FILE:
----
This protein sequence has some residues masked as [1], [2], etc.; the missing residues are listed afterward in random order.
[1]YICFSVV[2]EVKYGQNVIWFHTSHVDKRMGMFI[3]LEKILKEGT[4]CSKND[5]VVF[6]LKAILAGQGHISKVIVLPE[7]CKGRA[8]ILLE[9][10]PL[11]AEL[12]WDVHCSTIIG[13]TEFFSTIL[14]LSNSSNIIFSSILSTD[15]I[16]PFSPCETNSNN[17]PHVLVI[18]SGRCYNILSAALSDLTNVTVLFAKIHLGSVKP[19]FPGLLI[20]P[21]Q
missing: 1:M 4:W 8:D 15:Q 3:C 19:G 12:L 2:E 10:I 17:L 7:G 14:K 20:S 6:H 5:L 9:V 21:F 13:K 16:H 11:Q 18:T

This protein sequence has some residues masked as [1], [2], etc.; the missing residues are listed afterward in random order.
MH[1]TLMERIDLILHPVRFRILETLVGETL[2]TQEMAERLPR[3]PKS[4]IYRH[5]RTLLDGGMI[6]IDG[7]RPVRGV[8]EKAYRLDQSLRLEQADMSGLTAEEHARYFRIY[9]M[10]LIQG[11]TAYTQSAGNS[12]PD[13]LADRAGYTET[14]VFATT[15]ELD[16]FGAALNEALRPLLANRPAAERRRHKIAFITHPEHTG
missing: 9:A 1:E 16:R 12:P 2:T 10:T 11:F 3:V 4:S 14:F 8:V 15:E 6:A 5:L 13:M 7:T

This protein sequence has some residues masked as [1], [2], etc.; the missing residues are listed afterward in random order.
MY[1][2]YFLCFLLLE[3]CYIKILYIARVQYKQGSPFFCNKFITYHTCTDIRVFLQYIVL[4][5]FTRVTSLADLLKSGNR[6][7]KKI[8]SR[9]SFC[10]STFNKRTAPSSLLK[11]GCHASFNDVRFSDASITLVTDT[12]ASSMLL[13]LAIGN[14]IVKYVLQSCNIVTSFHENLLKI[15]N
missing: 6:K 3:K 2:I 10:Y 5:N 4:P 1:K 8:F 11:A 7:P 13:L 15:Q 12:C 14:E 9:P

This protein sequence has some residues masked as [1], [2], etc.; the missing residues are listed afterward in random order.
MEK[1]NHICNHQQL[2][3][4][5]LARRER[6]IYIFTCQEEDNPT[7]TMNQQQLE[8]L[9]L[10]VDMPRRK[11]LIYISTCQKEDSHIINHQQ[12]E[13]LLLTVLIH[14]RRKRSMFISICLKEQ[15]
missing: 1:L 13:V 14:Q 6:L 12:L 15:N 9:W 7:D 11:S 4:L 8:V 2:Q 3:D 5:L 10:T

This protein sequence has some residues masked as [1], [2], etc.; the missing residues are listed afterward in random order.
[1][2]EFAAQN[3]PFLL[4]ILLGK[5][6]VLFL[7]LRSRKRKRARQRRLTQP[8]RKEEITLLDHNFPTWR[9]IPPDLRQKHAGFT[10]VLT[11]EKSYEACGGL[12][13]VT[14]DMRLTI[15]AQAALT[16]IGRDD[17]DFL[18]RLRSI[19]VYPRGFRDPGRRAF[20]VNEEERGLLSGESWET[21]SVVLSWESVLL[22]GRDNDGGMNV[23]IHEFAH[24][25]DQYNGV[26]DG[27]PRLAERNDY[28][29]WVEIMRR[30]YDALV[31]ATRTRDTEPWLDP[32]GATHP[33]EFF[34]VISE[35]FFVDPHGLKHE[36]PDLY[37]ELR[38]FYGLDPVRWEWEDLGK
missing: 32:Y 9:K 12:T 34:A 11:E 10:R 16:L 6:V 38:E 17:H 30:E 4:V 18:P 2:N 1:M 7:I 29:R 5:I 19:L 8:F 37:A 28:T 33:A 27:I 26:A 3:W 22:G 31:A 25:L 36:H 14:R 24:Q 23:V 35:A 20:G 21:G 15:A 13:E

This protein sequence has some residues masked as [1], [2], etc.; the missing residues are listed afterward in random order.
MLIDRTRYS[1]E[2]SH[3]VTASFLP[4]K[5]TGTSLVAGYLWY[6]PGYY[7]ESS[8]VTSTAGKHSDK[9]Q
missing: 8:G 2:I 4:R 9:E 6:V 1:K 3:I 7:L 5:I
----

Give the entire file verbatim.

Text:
This protein sequence has some residues masked as [1], [2], etc.; the missing residues are listed afterward in random order.
[1]YICFSVV[2]EVKYGQNVIWFHTSHVDKRMGMFI[3]LEKILKEGT[4]CSKND[5]VVF[6]LKAILAGQGHISKVIVLPE[7]CKGRA[8]ILLE[9][10]PL[11]AEL[12]WDVHCSTIIG[13]TEFFSTIL[14]LSNSSNIIFSSILSTD[15]I[16]PFSPCETNSNN[17]PHVLVI[18]SGRCYNILSAALSDLTNVTVLFAKIHLGSVKP[19]FPGLLI[20]P[21]Q
missing: 1:M 4:W 8:D 15:Q 3:C 19:G 12:L 2:E 10:I 17:L 7:G 14:K 20:S 6:H 5:L 9:V 21:F 13:K 16:H 11:Q 18:T

This protein sequence has some residues masked as [1], [2], etc.; the missing residues are listed afterward in random order.
MH[1]TLMERIDLILHPVRFRILETLVGETL[2]TQEMAERLPR[3]PKS[4]IYRH[5]RTLLDGGMI[6]IDG[7]RPVRGV[8]EKAYRLDQSLRLEQADMSGLTAEEHARYFRIY[9]M[10]LIQG[11]TAYTQSAGNS[12]PD[13]LADRAGYTET[14]VFATT[15]ELD[16]FGAALNEALRPLLANRPAAERRRHKIAFITHPEHTG
missing: 9:A 1:E 16:R 12:P 2:T 10:T 11:F 3:V 4:S 14:F 8:V 15:E 6:A 5:L 13:M 7:T

This protein sequence has some residues masked as [1], [2], etc.; the missing residues are listed afterward in random order.
MY[1][2]YFLCFLLLE[3]CYIKILYIARVQYKQGSPFFCNKFITYHTCTDIRVFLQYIVL[4][5]FTRVTSLADLLKSGNR[6][7]KKI[8]SR[9]SFC[10]STFNKRTAPSSLLK[11]GCHASFNDVRFSDASITLVTDT[12]ASSMLL[13]LAIGN[14]IVKYVLQSCNIVTSFHENLLKI[15]N
missing: 6:K 3:K 2:I 10:Y 5:N 4:P 1:K 8:F 11:A 7:P 13:L 15:Q 12:C 14:E 9:P

This protein sequence has some residues masked as [1], [2], etc.; the missing residues are listed afterward in random order.
MEK[1]NHICNHQQL[2][3][4][5]LARRER[6]IYIFTCQEEDNPT[7]TMNQQQLE[8]L[9]L[10]VDMPRRK[11]LIYISTCQKEDSHIINHQQ[12]E[13]LLLTVLIH[14]RRKRSMFISICLKEQ[15]
missing: 1:L 13:V 14:Q 6:L 12:L 15:N 9:W 7:D 11:S 4:L 8:V 2:Q 3:D 5:L 10:T

This protein sequence has some residues masked as [1], [2], etc.; the missing residues are listed afterward in random order.
[1][2]EFAAQN[3]PFLL[4]ILLGK[5][6]VLFL[7]LRSRKRKRARQRRLTQP[8]RKEEITLLDHNFPTWR[9]IPPDLRQKHAGFT[10]VLT[11]EKSYEACGGL[12][13]VT[14]DMRLTI[15]AQAALT[16]IGRDD[17]DFL[18]RLRSI[19]VYPRGFRDPGRRAF[20]VNEEERGLLSGESWET[21]SVVLSWESVLL[22]GRDNDGGMNV[23]IHEFAH[24][25]DQYNGV[26]DG[27]PRLAERNDY[28][29]WVEIMRR[30]YDALV[31]ATRTRDTEPWLDP[32]GATHP[33]EFF[34]VISE[35]FFVDPHGLKHE[36]PDLY[37]ELR[38]FYGLDPVRWEWEDLGK
missing: 32:Y 9:K 12:T 34:A 11:E 10:R 16:L 6:V 38:E 17:H 30:E 4:V 18:P 2:N 1:M 7:I 29:R 5:I 19:L 8:F 37:A 28:T 33:A 27:I 26:A 3:W 22:G 31:A 25:L 36:H 14:R 24:Q 23:V 35:A 20:G 21:G 15:A 13:E

This protein sequence has some residues masked as [1], [2], etc.; the missing residues are listed afterward in random order.
MLIDRTRYS[1]E[2]SH[3]VTASFLP[4]K[5]TGTSLVAGYLWY[6]PGYY[7]ESS[8]VTSTAGKHSDK[9]Q
missing: 8:G 2:I 4:R 9:E 6:V 1:K 3:I 7:L 5:I